12 February 2008 | Ultimex_Varptuner
Nice Atmosphere, Shame About Everything Else.
The Devil's Men represents what turned out to be one of the last gasps of the occult obsessed horror scene of the 70's shortly before Halloween came along, tore up the rule book, set fire to it and kicked it screaming through a plate glass window.
To cut a long story short a couple of enterprising Greek film makers fancy their chances of nailing together a new film franchise featuring the unlikely double act of womanising, wise talking American investigator Milo and stuffy but kind hearted priest Father Roche. An exiled nobleman is mixed up in some satanic jiggery pokery - offering up tourists as sacrifices to an extremely unfrightening effigy of the minotaur and only Milo and Roche can stop him!
Or something like that.
The reality is however horribly dull, frustrating and loaded with wasted opportunities. I strongly suspect that the fledgling film makers blew most of the budget on getting Donald Plesance, Peter Cushing and Brian Eno (for the soundtrack) onboard and hoped that would be enough to sway audiences in the English speaking world.
It isn't. The Devil's Men looks beautiful with assured, camera-work and fantastic locations. Eno's score, though basically just a one chord drone that he probably cranked out in an afternoon is suitably atmospheric and the movie is laden with cracking 70's crumpet including that Austrailian sort from Fawlty Towers and uber hottie Jane Lyle of Island of Death infamy. But there the positives end. Cushing sleepwalks through it, looking like he has a corn cob up his bum and Pleasance fusses about trying his best, but never quite getting things right. To make matters worse the character of Milo is appallingly flimsy and unlikeable.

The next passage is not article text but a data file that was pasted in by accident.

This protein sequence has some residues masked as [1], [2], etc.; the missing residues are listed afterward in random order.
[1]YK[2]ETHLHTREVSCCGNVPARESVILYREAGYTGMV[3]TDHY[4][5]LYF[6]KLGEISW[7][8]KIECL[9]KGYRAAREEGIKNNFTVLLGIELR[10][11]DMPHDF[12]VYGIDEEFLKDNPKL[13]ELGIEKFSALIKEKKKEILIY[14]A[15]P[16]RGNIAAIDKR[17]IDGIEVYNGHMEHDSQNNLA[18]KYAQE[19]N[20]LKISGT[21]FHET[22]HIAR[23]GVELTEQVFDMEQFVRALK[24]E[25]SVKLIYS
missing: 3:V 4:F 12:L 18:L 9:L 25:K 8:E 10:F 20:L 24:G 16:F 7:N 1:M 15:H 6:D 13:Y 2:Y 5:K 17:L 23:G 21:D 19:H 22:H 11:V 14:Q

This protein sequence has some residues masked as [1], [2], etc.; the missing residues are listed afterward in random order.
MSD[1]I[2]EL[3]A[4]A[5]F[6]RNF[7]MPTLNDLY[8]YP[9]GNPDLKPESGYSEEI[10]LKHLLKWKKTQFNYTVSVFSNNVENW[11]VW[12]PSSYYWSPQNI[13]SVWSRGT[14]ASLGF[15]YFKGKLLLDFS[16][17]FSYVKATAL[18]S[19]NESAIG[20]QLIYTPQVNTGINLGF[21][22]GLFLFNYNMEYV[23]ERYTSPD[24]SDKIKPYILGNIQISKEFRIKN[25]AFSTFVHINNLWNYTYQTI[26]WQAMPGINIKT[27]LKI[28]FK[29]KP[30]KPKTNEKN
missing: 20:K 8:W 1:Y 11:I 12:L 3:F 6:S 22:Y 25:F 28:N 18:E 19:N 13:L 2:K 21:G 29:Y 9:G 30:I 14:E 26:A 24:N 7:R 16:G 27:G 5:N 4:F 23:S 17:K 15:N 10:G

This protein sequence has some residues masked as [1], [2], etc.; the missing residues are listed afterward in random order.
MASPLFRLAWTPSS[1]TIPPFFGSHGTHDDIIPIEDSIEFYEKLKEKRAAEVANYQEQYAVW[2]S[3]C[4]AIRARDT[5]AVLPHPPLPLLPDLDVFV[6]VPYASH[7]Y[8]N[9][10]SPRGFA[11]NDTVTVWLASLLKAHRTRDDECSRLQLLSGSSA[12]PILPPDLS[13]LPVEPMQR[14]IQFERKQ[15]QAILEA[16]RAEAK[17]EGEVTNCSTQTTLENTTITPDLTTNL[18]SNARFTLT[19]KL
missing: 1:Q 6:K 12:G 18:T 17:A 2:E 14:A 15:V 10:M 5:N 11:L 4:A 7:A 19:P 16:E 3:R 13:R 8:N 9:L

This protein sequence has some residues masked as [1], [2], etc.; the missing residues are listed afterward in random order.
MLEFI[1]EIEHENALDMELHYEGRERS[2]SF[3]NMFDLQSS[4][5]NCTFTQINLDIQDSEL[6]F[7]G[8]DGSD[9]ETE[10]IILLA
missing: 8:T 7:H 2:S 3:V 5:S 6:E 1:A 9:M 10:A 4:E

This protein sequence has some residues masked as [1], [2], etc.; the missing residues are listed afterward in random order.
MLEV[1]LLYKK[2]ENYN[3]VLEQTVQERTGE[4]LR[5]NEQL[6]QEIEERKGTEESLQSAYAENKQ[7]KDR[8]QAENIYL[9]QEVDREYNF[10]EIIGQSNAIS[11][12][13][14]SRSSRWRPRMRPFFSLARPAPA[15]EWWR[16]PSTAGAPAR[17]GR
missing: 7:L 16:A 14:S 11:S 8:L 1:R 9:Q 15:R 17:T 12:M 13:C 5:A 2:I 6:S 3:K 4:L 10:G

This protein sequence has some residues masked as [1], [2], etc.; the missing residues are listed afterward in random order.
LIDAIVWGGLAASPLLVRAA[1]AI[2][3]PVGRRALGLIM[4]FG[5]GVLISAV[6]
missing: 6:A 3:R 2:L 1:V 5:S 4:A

Okay, so it doesn't look that good. But from there the film simply refuses to go anywhere. There is an insinuation that the local villagers are possessed, but to be fair to them, they never really do anything very much other than shuffle about looking glassy eyed. Perhaps they were just tired? Just when you are sure things will come to some kind of a head Milo and Roche interrupt the Baron's satanic party with laughable ease, sending him on to meet his maker. The statue of the minotaur falls silent and hey presto! Satan is defeated.
The inane optimism that The Devil's Men might be the first of a series of films is hammered home by Father Roche's final line mere seconds before the ridiculously rushed ending.
"Who knows Milo? Perhaps one day I may call upon you again to help defeat the Antichrist."
I'm sure you'll be putting that call in any day now Donald.